As the murkiness of the steroids era has officially made the voting process for the Major League Baseball Hall of Fame even uglier and more complicated than it was in the past, one question has quietly emerged:
What about Pete Rose?
Rose, of course, was issued a lifetime ban for betting on baseball. The late Bart Giamatti wrote the following when he handed down that decision:
“One of the game’s greatest players has engaged in a variety of acts which have stained the game , and he must now live with the consequences of those acts…”
Now we are faced with an entire generation of players and the question of what to do with their Hall of Fame candidacy after they collectively ‘stained’ the game. Depending on your perspective, that at least raises the question of whether Rose’s ban should be lifted and his career acknowledged, stain and all.
Rose’s baseball card entitles him to a plaque in Cooperstown, NY; nobody can fairly dispute that. But he broke baseball law with full understanding that if caught, the consequences would be severe.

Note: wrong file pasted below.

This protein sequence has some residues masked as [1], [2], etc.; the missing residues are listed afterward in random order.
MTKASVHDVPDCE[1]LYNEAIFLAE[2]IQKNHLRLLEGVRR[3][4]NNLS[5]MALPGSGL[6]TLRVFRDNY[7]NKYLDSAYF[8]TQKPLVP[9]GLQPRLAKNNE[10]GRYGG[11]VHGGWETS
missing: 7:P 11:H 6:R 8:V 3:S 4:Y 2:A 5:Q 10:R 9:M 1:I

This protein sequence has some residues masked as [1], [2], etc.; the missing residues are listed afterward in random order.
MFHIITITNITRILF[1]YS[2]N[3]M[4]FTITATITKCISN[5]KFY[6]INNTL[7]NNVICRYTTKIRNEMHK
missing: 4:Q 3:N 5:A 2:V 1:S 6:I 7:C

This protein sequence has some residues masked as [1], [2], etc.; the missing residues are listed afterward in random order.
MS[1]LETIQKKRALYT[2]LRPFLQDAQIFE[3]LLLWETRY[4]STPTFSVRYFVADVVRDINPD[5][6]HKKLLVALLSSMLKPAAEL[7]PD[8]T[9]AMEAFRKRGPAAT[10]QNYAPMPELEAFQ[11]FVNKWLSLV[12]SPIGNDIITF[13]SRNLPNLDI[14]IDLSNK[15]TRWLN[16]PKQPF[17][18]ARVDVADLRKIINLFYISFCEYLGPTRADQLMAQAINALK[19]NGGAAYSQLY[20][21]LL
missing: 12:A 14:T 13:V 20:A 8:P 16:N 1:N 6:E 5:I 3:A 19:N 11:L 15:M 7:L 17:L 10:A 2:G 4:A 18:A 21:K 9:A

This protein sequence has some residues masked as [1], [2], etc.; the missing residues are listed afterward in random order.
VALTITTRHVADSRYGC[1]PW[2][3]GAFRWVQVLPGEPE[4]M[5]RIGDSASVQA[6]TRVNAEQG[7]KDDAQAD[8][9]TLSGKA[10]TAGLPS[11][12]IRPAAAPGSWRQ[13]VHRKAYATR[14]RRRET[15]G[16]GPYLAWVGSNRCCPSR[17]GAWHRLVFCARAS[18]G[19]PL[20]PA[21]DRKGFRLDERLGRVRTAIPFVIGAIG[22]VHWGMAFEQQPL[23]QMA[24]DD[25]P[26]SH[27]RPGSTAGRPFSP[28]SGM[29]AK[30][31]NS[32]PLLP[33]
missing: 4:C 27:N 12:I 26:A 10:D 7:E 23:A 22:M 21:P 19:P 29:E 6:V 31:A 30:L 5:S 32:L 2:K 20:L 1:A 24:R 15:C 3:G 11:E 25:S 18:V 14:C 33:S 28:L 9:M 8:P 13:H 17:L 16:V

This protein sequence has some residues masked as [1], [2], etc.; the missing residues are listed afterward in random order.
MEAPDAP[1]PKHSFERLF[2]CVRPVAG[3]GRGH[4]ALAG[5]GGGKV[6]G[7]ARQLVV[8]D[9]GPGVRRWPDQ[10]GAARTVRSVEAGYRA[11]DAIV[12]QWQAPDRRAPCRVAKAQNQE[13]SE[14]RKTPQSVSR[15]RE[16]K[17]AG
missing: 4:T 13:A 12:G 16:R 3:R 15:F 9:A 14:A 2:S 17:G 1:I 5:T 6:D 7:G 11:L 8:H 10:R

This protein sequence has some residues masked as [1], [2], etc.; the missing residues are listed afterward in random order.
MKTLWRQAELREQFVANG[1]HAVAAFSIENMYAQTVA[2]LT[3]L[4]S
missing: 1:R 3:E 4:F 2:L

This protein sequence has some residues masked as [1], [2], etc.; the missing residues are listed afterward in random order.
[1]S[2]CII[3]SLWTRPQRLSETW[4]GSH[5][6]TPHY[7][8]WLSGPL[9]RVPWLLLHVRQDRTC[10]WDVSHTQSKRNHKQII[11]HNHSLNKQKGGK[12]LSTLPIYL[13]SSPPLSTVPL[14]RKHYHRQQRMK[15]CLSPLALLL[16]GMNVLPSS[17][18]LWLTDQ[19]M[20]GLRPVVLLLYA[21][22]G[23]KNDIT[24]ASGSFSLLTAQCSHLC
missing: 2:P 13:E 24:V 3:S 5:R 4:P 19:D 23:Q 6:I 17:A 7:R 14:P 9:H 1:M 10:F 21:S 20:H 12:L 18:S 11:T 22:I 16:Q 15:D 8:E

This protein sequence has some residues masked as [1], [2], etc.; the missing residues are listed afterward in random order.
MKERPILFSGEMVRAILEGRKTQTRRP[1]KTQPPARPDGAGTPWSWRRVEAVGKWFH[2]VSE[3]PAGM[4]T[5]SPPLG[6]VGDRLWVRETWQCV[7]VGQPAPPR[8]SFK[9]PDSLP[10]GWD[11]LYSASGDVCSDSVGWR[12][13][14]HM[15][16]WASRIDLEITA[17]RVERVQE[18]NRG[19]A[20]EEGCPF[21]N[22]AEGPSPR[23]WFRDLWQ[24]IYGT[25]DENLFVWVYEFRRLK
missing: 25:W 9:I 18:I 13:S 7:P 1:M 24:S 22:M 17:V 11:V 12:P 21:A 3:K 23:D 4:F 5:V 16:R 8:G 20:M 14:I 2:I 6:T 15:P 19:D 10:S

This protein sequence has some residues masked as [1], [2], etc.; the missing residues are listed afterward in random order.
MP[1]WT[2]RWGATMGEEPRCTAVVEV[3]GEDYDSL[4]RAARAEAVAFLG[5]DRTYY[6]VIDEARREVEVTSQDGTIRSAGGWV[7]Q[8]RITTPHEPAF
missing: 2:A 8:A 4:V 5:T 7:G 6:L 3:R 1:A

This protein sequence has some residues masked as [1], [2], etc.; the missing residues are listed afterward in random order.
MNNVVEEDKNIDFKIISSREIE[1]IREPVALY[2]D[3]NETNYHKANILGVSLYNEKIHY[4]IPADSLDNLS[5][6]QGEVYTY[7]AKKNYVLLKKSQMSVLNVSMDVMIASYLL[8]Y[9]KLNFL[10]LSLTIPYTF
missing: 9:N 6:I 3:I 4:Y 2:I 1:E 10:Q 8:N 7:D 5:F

I still admire Rose’s style of play and what he accomplished between the lines with every iota of my soul. I also have patience and understanding for him as a human being. We all have rooms in our homes that could benefit from a good spring-cleaning.
Rose’s status remains firmly on the fringe of things. It is interesting to note how one former player feels about Rose in the fluid context of 21st century Hall of Fame voting.